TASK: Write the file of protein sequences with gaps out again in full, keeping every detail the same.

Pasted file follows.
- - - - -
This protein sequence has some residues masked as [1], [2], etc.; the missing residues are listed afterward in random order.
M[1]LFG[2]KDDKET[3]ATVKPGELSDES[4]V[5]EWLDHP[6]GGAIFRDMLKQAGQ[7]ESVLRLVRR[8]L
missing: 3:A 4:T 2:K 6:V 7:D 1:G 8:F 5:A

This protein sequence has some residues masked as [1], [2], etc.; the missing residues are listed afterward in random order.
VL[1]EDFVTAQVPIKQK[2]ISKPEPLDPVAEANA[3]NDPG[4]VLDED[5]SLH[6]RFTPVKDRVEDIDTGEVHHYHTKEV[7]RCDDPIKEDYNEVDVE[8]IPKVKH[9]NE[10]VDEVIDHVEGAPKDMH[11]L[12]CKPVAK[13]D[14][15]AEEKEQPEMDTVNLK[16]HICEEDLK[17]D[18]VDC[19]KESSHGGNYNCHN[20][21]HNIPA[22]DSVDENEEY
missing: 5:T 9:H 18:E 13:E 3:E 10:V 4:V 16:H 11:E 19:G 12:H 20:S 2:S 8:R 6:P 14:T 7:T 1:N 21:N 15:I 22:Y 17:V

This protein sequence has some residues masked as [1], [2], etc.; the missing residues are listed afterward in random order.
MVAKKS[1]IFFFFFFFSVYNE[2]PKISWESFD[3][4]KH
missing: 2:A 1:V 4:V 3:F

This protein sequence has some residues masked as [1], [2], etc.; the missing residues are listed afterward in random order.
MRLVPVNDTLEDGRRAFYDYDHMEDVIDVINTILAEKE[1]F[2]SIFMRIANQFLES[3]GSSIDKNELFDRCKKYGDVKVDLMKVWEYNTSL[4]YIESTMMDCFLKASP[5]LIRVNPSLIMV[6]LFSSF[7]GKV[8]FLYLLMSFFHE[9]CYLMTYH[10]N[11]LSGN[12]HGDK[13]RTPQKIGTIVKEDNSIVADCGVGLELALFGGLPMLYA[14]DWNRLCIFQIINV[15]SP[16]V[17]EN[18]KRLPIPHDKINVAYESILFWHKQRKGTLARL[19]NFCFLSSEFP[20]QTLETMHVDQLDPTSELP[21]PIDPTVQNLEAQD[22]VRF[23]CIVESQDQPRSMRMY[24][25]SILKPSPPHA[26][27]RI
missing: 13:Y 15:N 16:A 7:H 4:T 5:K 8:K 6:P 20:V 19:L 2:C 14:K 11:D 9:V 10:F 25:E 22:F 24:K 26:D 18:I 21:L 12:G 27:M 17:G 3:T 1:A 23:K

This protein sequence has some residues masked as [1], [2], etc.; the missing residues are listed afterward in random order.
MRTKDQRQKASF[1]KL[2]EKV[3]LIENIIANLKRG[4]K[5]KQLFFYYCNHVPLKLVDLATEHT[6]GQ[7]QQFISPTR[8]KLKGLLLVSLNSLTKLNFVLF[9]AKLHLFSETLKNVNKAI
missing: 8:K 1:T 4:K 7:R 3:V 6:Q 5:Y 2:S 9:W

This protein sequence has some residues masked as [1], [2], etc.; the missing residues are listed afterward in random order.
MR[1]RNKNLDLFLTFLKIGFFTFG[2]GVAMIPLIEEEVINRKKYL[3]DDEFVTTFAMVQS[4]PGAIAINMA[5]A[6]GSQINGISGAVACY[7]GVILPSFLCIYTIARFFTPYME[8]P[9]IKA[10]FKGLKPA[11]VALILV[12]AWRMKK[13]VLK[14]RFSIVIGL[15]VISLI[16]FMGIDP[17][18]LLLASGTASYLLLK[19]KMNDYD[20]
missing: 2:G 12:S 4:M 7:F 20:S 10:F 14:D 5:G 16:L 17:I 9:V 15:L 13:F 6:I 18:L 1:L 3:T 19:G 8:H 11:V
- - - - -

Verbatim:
This protein sequence has some residues masked as [1], [2], etc.; the missing residues are listed afterward in random order.
M[1]LFG[2]KDDKET[3]ATVKPGELSDES[4]V[5]EWLDHP[6]GGAIFRDMLKQAGQ[7]ESVLRLVRR[8]L
missing: 3:A 4:T 2:K 6:V 7:D 1:G 8:F 5:A

This protein sequence has some residues masked as [1], [2], etc.; the missing residues are listed afterward in random order.
VL[1]EDFVTAQVPIKQK[2]ISKPEPLDPVAEANA[3]NDPG[4]VLDED[5]SLH[6]RFTPVKDRVEDIDTGEVHHYHTKEV[7]RCDDPIKEDYNEVDVE[8]IPKVKH[9]NE[10]VDEVIDHVEGAPKDMH[11]L[12]CKPVAK[13]D[14][15]AEEKEQPEMDTVNLK[16]HICEEDLK[17]D[18]VDC[19]KESSHGGNYNCHN[20][21]HNIPA[22]DSVDENEEY
missing: 5:T 9:H 18:E 13:E 3:E 10:V 4:V 16:H 11:E 19:G 12:H 20:S 2:S 8:R 6:P 14:T 7:T 1:N 21:N 15:I 22:Y 17:V

This protein sequence has some residues masked as [1], [2], etc.; the missing residues are listed afterward in random order.
MVAKKS[1]IFFFFFFFSVYNE[2]PKISWESFD[3][4]KH
missing: 2:A 1:V 4:V 3:F

This protein sequence has some residues masked as [1], [2], etc.; the missing residues are listed afterward in random order.
MRLVPVNDTLEDGRRAFYDYDHMEDVIDVINTILAEKE[1]F[2]SIFMRIANQFLES[3]GSSIDKNELFDRCKKYGDVKVDLMKVWEYNTSL[4]YIESTMMDCFLKASP[5]LIRVNPSLIMV[6]LFSSF[7]GKV[8]FLYLLMSFFHE[9]CYLMTYH[10]N[11]LSGN[12]HGDK[13]RTPQKIGTIVKEDNSIVADCGVGLELALFGGLPMLYA[14]DWNRLCIFQIINV[15]SP[16]V[17]EN[18]KRLPIPHDKINVAYESILFWHKQRKGTLARL[19]NFCFLSSEFP[20]QTLETMHVDQLDPTSELP[21]PIDPTVQNLEAQD[22]VRF[23]CIVESQDQPRSMRMY[24][25]SILKPSPPHA[26][27]RI
missing: 13:Y 15:N 16:A 7:H 4:T 5:K 8:K 6:P 20:V 19:L 2:C 14:K 11:D 9:V 10:F 25:E 22:F 24:K 26:D 18:I 21:L 12:G 27:M 17:G 3:T 1:A 23:K

This protein sequence has some residues masked as [1], [2], etc.; the missing residues are listed afterward in random order.
MRTKDQRQKASF[1]KL[2]EKV[3]LIENIIANLKRG[4]K[5]KQLFFYYCNHVPLKLVDLATEHT[6]GQ[7]QQFISPTR[8]KLKGLLLVSLNSLTKLNFVLF[9]AKLHLFSETLKNVNKAI
missing: 8:K 1:T 4:K 7:R 3:V 6:Q 5:Y 2:S 9:W

This protein sequence has some residues masked as [1], [2], etc.; the missing residues are listed afterward in random order.
MR[1]RNKNLDLFLTFLKIGFFTFG[2]GVAMIPLIEEEVINRKKYL[3]DDEFVTTFAMVQS[4]PGAIAINMA[5]A[6]GSQINGISGAVACY[7]GVILPSFLCIYTIARFFTPYME[8]P[9]IKA[10]FKGLKPA[11]VALILV[12]AWRMKK[13]VLK[14]RFSIVIGL[15]VISLI[16]FMGIDP[17][18]LLLASGTASYLLLK[19]KMNDYD[20]
missing: 2:G 12:S 4:M 7:F 20:S 10:F 14:D 5:G 16:L 17:I 9:V 15:L 13:F 6:I 18:L 1:L 3:T 19:G 8:H 11:V